Skin cancer is more prevalent in some places, and each site has a different reason. While UV and sun exposure are common elements, other factors also play a role.

Elevated Utah

Utah once again surpassed Arizona for the unenviable title of the state with the highest rate of skin cancer in the US. Several factors contribute to the vulnerability of Utahns to skin cancer, mainly elevation, ethnicity, and outdoor culture. Every rise in altitude comes with a corresponding increase in the concentration of ultraviolet (UV) light. UV concentrations can go up by around 7 percent for every 1,000 feet of elevation. At more than 4,000 feet above sea level, Provo-Orem is exposed to 28 percent more UV. Park City is exposed to even higher concentrations of UV, with an additional 50 percent. Fortunately, Park City residents tend to cover up because of the cold, leaving very little skin exposed to the sun. The majority of Utahns (85 percent) are also white, making them even more vulnerable to the sun. Finally, the outdoor culture that keeps Utahns fit also makes them susceptible to UV. The state has several treatment centers devoted to skin cancers and melanomas, but prevention is always better than the cure.

Australia and the Equator

The land down under has the highest rate of skin cancer in the world. Being close to the equator puts Australia in a direct line to the sun. Most non-native Australians are white, and the low levels of melanin in fair skin leave it less protected from UV. Australians have also adapted to the hot climate by wearing sleeveless shirts and shorts, exposing more of their skin to the sun. The ozone layer above the equator is even thinner than in other parts of the globe, leading to more UV exposure in places like Argentina, Chile, South Africa, New Zealand, and Australia.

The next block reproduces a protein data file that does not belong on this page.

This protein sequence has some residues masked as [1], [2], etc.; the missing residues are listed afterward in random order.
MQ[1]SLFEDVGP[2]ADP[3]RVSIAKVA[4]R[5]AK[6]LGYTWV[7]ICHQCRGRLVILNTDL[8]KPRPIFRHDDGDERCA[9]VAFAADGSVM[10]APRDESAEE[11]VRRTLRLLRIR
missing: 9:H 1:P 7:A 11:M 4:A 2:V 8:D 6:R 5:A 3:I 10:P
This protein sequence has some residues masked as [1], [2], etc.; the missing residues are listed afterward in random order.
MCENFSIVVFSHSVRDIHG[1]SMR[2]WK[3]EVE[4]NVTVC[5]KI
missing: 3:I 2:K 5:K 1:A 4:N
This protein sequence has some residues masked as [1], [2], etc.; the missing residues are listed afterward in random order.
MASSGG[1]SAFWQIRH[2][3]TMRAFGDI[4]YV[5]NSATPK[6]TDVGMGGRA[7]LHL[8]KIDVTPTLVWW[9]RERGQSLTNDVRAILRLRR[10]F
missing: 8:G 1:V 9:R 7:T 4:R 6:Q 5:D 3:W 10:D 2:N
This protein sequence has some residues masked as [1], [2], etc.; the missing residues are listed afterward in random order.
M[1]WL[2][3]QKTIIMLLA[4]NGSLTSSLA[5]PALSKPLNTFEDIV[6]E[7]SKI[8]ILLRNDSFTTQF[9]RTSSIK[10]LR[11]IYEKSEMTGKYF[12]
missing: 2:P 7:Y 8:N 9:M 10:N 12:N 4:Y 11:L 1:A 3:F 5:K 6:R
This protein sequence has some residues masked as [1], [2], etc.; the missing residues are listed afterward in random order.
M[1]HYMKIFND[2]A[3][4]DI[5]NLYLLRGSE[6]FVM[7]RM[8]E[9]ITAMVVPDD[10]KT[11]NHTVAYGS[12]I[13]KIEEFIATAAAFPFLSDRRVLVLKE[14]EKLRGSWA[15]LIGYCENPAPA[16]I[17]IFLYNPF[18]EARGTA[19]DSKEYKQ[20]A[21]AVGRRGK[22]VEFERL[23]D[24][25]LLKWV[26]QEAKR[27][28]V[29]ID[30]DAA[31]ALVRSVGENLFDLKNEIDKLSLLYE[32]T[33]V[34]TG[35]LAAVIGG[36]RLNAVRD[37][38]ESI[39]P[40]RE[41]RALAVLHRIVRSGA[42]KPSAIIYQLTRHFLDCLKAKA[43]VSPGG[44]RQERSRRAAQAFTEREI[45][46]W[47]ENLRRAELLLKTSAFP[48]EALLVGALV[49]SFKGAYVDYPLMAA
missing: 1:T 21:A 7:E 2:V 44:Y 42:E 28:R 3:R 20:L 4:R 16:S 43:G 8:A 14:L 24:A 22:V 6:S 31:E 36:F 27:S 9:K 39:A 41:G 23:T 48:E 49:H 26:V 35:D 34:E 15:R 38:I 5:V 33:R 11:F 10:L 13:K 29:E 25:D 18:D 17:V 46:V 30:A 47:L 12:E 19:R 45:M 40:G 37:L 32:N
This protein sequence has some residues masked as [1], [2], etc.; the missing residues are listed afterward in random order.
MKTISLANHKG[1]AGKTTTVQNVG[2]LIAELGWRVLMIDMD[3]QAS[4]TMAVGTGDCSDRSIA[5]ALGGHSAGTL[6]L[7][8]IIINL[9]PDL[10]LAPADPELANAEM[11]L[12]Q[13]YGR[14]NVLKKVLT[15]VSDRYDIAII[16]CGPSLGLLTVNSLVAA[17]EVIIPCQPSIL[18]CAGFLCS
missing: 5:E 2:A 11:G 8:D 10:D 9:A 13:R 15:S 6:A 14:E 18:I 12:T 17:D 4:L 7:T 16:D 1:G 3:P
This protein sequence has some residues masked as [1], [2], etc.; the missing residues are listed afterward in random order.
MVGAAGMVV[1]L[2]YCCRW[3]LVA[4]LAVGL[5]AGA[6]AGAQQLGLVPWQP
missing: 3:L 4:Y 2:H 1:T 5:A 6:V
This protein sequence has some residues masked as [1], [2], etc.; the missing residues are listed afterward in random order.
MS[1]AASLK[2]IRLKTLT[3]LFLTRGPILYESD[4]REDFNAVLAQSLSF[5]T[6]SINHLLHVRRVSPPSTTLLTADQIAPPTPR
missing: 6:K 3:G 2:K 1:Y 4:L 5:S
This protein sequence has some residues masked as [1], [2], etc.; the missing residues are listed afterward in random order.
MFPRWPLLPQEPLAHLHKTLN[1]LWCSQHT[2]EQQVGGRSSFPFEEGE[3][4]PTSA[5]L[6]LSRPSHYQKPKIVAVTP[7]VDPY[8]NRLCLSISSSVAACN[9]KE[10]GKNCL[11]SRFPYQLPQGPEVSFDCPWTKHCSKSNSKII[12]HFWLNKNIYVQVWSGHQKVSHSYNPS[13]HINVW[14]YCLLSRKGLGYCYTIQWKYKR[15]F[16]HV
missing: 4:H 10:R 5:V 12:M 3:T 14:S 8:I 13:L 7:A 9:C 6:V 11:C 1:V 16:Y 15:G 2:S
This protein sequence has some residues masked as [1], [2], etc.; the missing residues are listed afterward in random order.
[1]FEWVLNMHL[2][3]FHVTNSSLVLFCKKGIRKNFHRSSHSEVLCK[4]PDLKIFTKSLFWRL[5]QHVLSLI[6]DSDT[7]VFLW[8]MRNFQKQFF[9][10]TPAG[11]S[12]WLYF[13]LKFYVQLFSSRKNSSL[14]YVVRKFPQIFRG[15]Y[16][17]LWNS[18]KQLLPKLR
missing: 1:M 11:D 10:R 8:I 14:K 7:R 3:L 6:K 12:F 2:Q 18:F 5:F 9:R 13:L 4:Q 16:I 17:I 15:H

Beach-Loving Norway

Reading and sunbathing at the beach

Norway is neither elevated nor situated near the equator. However, Norwegians love tanning on the beach and in their homes. Tanning is a sign of UV damage. Skin will not drastically change color unless UV has already penetrated and caused significant damage. Tanning booths also make use UV, so they’re not safer than tanning on the beach. It also doesn’t help that most Scandinavians have very fair skin, making them more susceptible to UV damage.

Sun Safety

Exposure to the sun always come with harmful UV. However, you can minimize your sun exposure or take steps to protect yourself from harmful UV radiation. Wear protective clothing or clothes that don’t expose a lot of skin. Hats are very effective in protecting your face and neck, which are also some of the more vulnerable parts of your body to UV. Use sunscreen as often as needed and reapply it every couple of hours so that it remains effective.

Overall, remember that several factors can increase your vulnerability to UV and increase your risk of developing skin cancers. However, if you limit your sun exposure, these factors won’t even come into play.